The Board of Aldermen’s Human Services Committee convened Wednesday evening to allow over 40 nonprofit organizations in New Haven to solicit corporations for donations through the Neighborhood Assistance Act.
The NAA Tax Exemption Program, run by the state’s Department of Revenue Services, encourages corporations to donate to community service organizations by giving them 60 percent of the amount donated back in the form of corporate tax credit. The size of donations can range from $250 to $150,000, though over half of the nonprofit organizations applying this year indicated they would request the maximum funding from corporations.
Like the other Connecticut cities participating in the program, New Haven’s municipal government acts as a liaison between the organizations and the state, approving the list of organizations’ requests. Cathy Carbonaro-Schroeter, deputy director of the New Haven’s Housing Preservation and Development division, testified for the committee in favor of approving the list of organizations’ requests for funding through the NAA.
“It benefits the corporations because they get tax exemptions, and it benefits community programs because they get more money in their budgets,” she said. “It’s a win-win.”
Corporations funding certain programs directly aiding energy conservation efforts get back 100 percent of their donation in the form of corporate tax exemption from the Department of Revenue Services. This year, almost half of the projects fall under this exemption, including those by the Shubert Theater, Neighborhoods Housing Services of New Haven and Habitat for Humanity of Greater New Haven.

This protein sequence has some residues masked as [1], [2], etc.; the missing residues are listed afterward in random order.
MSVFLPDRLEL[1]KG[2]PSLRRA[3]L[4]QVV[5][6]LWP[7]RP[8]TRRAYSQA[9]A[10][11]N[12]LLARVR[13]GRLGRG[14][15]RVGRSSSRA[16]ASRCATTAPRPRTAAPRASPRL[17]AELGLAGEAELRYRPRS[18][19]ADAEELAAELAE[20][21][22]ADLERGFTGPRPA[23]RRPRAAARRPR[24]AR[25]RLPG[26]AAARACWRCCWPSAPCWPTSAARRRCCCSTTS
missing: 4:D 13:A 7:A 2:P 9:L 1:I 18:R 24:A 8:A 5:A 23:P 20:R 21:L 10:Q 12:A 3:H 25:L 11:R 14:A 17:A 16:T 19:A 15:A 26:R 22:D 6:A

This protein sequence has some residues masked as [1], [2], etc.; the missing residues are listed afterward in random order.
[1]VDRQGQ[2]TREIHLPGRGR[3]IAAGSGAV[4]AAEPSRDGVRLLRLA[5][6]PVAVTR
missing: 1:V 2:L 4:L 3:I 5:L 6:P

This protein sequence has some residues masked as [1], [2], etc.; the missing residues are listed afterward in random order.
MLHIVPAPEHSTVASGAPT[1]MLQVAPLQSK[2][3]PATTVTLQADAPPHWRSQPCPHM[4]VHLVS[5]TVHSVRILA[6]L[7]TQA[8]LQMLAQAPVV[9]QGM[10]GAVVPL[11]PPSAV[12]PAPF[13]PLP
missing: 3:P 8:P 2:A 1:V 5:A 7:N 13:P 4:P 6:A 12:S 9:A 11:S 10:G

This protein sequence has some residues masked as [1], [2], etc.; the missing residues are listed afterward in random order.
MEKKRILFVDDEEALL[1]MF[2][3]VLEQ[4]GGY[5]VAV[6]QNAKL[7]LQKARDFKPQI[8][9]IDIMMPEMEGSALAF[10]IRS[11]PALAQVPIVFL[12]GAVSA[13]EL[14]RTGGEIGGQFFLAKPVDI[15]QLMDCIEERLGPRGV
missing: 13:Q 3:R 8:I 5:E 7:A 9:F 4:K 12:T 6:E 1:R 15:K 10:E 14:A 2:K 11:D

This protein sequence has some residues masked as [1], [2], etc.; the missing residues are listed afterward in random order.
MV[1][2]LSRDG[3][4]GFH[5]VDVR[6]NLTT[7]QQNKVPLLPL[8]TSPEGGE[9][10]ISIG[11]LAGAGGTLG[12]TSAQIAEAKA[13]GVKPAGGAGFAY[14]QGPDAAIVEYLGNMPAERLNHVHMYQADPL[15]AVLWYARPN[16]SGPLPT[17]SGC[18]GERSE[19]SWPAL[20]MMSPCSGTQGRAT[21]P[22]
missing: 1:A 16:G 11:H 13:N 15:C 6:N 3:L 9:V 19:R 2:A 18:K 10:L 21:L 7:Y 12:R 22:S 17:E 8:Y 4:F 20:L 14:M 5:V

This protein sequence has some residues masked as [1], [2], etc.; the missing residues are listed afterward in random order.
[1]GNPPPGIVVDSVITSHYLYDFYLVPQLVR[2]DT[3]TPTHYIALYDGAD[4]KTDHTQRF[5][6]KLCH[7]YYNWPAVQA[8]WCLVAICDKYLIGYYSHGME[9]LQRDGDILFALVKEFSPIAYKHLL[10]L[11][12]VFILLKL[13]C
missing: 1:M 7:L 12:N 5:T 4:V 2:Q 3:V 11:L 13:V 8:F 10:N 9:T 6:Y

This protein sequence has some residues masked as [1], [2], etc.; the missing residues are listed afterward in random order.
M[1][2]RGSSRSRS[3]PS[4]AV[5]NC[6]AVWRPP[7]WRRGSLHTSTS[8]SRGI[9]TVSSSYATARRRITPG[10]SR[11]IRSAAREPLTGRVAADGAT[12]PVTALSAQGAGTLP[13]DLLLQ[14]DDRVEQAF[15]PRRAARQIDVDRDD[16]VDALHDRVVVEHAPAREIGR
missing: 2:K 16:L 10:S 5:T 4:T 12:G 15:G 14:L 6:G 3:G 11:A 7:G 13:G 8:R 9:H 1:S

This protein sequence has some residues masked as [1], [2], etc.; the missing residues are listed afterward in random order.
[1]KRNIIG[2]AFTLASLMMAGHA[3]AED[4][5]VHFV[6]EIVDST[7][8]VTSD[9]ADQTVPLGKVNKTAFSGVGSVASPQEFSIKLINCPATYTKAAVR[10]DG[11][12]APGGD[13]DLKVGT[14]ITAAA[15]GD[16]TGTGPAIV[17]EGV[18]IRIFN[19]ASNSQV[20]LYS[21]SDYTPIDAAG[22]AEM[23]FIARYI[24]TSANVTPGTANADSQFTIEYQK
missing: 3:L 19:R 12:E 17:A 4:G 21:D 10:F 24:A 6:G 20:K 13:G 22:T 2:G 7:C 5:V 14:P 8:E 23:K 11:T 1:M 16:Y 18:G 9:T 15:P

The committee approved the order unanimously after Carbonaro-Schroeter testimony, and the proposals will now proceed to the Connecticut Department of Revenue for final approval by July 1. Carbonaro-Schroeter said the longstanding NAA process remains practically the same from year to year.
In their proposals for eligibility for the program, community organizations must include a detailed description of the specific programs they intend to fund, sources of other funding or revenue and a full program budget, according to a memorandum distributed by Carbonaro-Schoeter. The organizations have to apply for funding from each corporate donor individually.
The businesses that have supported the program in the past will most likely do it again, said Ward 11 Alderwoman Barbara Constantinople. Carbonaro-Schoester, meanwhile, stressed that none of the nonprofit revenue generated by the NAA would come from the cash-strapped city budget.
Ward 1 Alderman Sarah Eidelson ’12 said it it beneficial that the city be involved in the funding process to some extent by approving the organizations.
“It’s nice to have a moment in the process to check on it,” she said.
The list of organizations that applied to participate in the NAA includes Yale-New Haven Hospital, the Arts Council of Greater New Haven and Junta for Progressive Action.